In what would quickly become his most viral work to date—the 2012 commencement speech at the University of the Arts—author Neil Gaiman gave a piece of simple, if sprawling, advice: “Make interesting mistakes, make amazing mistakes, make glorious and fantastic mistakes. Break rules. Leave the world more interesting for your being here. Make good art.” And from an author as prolific, as adventurous, and (as I’ve learned) unabashedly optimistic as Gaiman, this suggestion is as sincere as it is solid. In his new nonfiction collection, The View From the Cheap Seats, readers will find over two decades of Gaiman’s rapt love and encouragement of good art. They’ll find speeches, essays, and introductions that overflow with nerdy fervor, and that use the same graceful, fantastical turns of phrase that define the author’s fiction. They’ll find good art, for sure, and they’ll also find Gaiman’s own explorations of good art.
I’m not sure that Gaiman would want to call his work here cultural criticism, but I’m going to go out on a limb and slap on the label, and I’m also going to say it’s some of the best of its kind. Debates about the role of criticism—who has the right to say what about whom and on what platform, and why it matters that they’ve said it—are almost as old as culture itself. And the line has always been blurry, too, between critic and creator, between fan and creator, and between fan and critic. The View From the Cheap Seats exists along these blurred lines, reveling in a world that is full of art and full of people talking about it, experiencing it, and creating it. We know Gaiman the author, but here is Gaiman the fanboy, Gaiman the journalist, Gaiman the boy that was raised by librarians. The View From the Cheap Seats is a book of conversations. It’s a book of kind words and big ideas, and yes, occasionally, it’s a book of recommended reading.
The book itself is organized by subject headings—from music to fairy tales to current events—but the distinction between these topics is, as with most subject headings, mostly editorial. Reflections on authors like Douglas Adams appear in multiple sections, as do some of Gaiman’s recurring, favorite refrains (namely, to support the the people that dedicate their lives to art, from booksellers to editors). In both cases, of course, it’s a refrain that’s worth repeating. What ties the collection together as a whole, though, is the ongoing tone—whether the essay was written in 1994 or 2014—of generosity and excitement. The “make good art” speech mentioned above is placed towards the end of the book, a move that I at first thought odd considering it was already published as a standalone art book. But the speech ultimately acts as a cornerstone for essay after essay of Gaiman praising the “good art” that made his own good art possible. His call-to-action is grounded by examples of the very interesting, amazing, and glorious mistakes that are the groundwork for our culture.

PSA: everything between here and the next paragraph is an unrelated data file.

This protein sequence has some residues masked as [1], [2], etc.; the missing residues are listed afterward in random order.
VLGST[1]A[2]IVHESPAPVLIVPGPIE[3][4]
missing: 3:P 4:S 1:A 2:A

Taken as a whole, in one single gulp, the collection can sometimes feels like a series of Great Men (and Very Occasional Women) That Neil Gaiman Knows Personally. But on their own, each essay is a love letter to craft, to wonder, and to mystery. I recommend reading them as such, a piece here and there, spread out as you like. Reading the essays like this, I think, will help them maintain their rooted optimism. To be sure, there is something refreshingly positive about the collection. Even when offering criticism—as in his introduction to Jeff Smith’s Bone—Gaiman does so with the good humor of a man wanting more out of something he already loves, like a dog trying to unearth a skeleton because one bone wasn’t enough. I finished the collection wanting to revisit old favorites, fall in love with Dracula and Samuel Delany and Jonathan Strange & Mr Norrell all over again. And I also came away with new recommendations—would you believe I’ve never listened to a full Tori Amos album?—taken fully to heart, not because Gaiman claims everyone “should” love these artists, but because his own enjoyment of them is so sincere and apparent.
I didn’t like or agree with everything Gaiman said in these essays, but I also don’t believe that this matters all that much. Just as he has brought a generosity and kindness to his subjects, so too do I think Gaiman invites his own readers to do the same: Here is this thing I’ve created, he seems to say; I hope that you enjoy it, or at the very least the one after that (or the one after that, ad infinitum). He’s said it before as an author, and now says it as a critic. Not, of course, that there’s much of a distinction. When it comes to making messy, fantastic mistakes, we’re all in this together.
The View From the Cheap Seats is available now from HarperCollins (US) and Headline Publishing Group (UK).
Emily Nordling is a library assistant and perpetual student in Chicago, IL.